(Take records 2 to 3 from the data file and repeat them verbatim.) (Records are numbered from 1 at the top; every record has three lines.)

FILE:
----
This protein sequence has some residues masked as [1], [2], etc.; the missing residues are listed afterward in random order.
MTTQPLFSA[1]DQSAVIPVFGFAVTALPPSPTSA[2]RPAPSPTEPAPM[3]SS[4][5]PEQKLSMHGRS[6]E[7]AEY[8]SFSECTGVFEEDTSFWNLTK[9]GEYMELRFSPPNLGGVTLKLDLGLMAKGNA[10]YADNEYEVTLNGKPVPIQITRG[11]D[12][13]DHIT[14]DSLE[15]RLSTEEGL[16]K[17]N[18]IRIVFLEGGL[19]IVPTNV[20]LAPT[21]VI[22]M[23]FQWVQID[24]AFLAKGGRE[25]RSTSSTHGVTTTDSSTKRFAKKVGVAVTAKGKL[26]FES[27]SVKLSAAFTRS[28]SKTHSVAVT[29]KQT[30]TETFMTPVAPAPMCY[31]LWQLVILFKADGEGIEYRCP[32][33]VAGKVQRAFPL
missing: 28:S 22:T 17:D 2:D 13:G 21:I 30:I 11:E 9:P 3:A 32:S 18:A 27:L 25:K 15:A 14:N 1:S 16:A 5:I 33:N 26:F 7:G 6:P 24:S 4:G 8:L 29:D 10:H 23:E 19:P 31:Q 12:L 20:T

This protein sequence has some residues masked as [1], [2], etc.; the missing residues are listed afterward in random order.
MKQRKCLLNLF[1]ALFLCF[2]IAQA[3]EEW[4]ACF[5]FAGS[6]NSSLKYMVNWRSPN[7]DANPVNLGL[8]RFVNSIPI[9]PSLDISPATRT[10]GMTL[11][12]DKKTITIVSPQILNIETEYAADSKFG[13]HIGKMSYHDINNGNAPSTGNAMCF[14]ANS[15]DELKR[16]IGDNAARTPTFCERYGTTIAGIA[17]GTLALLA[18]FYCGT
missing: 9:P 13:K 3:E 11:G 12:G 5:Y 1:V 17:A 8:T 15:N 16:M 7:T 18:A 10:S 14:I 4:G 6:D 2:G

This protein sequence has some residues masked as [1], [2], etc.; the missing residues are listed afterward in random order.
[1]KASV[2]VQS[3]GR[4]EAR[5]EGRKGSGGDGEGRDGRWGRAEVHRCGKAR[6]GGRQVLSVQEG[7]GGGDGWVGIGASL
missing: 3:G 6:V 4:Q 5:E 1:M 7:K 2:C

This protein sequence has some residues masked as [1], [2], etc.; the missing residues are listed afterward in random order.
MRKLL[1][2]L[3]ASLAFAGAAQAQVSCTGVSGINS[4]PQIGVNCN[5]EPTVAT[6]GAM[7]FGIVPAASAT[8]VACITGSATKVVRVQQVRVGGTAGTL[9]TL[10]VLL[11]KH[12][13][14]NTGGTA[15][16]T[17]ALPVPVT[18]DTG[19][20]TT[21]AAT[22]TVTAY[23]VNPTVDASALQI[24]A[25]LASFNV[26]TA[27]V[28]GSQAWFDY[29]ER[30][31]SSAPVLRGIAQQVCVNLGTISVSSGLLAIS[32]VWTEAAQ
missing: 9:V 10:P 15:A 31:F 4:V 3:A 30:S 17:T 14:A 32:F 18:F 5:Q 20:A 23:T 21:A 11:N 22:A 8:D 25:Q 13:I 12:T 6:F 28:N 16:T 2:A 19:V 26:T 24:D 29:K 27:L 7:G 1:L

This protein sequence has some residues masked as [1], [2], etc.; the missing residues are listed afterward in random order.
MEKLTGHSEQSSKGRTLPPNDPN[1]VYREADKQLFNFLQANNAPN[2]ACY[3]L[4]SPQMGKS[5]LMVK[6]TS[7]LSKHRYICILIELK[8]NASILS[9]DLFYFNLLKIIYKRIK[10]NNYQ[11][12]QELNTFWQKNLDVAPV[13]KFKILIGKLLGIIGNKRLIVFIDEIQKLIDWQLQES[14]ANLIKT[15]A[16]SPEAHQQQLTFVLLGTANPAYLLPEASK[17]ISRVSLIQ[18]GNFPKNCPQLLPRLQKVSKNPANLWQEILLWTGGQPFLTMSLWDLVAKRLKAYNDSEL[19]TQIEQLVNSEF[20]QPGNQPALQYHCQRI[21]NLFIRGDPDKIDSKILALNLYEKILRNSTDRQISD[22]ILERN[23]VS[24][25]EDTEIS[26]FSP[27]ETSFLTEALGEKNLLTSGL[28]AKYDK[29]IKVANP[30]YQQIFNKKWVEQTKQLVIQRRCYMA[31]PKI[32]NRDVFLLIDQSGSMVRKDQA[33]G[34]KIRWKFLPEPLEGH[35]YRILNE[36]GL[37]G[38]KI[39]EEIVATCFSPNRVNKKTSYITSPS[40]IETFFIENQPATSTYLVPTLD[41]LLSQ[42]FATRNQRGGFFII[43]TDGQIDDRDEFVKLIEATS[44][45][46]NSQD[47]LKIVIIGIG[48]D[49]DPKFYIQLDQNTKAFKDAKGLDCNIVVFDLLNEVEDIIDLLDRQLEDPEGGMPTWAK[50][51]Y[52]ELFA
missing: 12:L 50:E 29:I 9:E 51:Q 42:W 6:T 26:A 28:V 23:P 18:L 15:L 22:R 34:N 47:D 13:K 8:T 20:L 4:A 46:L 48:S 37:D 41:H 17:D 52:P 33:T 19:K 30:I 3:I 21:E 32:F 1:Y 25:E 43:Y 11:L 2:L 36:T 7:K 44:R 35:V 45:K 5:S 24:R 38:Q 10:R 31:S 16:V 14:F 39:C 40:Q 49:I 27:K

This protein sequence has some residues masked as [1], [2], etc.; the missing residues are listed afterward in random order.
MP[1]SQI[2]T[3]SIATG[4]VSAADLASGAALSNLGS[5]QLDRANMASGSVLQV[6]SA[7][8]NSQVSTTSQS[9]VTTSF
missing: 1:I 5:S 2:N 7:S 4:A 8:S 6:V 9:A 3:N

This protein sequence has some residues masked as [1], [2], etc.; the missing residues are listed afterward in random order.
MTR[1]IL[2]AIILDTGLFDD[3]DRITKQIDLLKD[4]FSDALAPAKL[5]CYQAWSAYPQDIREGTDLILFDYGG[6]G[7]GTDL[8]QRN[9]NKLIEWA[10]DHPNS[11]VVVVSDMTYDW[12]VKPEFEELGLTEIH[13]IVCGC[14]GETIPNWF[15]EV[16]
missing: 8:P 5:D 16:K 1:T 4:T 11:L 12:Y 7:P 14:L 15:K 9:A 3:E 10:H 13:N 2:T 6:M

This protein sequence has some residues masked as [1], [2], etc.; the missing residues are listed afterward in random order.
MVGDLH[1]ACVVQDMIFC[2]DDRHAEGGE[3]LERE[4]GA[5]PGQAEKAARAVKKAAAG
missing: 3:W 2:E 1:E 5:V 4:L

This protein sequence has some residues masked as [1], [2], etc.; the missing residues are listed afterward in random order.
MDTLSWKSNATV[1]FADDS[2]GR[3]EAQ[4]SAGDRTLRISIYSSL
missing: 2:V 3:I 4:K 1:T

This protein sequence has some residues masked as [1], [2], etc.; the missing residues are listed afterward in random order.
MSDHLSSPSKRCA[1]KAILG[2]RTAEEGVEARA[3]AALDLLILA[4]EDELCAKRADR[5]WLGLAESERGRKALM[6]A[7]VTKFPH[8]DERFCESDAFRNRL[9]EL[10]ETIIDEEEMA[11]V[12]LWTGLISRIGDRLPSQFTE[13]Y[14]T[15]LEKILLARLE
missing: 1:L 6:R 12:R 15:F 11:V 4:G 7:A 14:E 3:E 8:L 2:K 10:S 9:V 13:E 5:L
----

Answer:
This protein sequence has some residues masked as [1], [2], etc.; the missing residues are listed afterward in random order.
MKQRKCLLNLF[1]ALFLCF[2]IAQA[3]EEW[4]ACF[5]FAGS[6]NSSLKYMVNWRSPN[7]DANPVNLGL[8]RFVNSIPI[9]PSLDISPATRT[10]GMTL[11][12]DKKTITIVSPQILNIETEYAADSKFG[13]HIGKMSYHDINNGNAPSTGNAMCF[14]ANS[15]DELKR[16]IGDNAARTPTFCERYGTTIAGIA[17]GTLALLA[18]FYCGT
missing: 9:P 13:K 3:E 11:G 12:G 5:Y 1:V 17:A 8:T 15:N 16:M 7:T 18:A 10:S 14:I 4:G 6:D 2:G

This protein sequence has some residues masked as [1], [2], etc.; the missing residues are listed afterward in random order.
[1]KASV[2]VQS[3]GR[4]EAR[5]EGRKGSGGDGEGRDGRWGRAEVHRCGKAR[6]GGRQVLSVQEG[7]GGGDGWVGIGASL
missing: 3:G 6:V 4:Q 5:E 1:M 7:K 2:C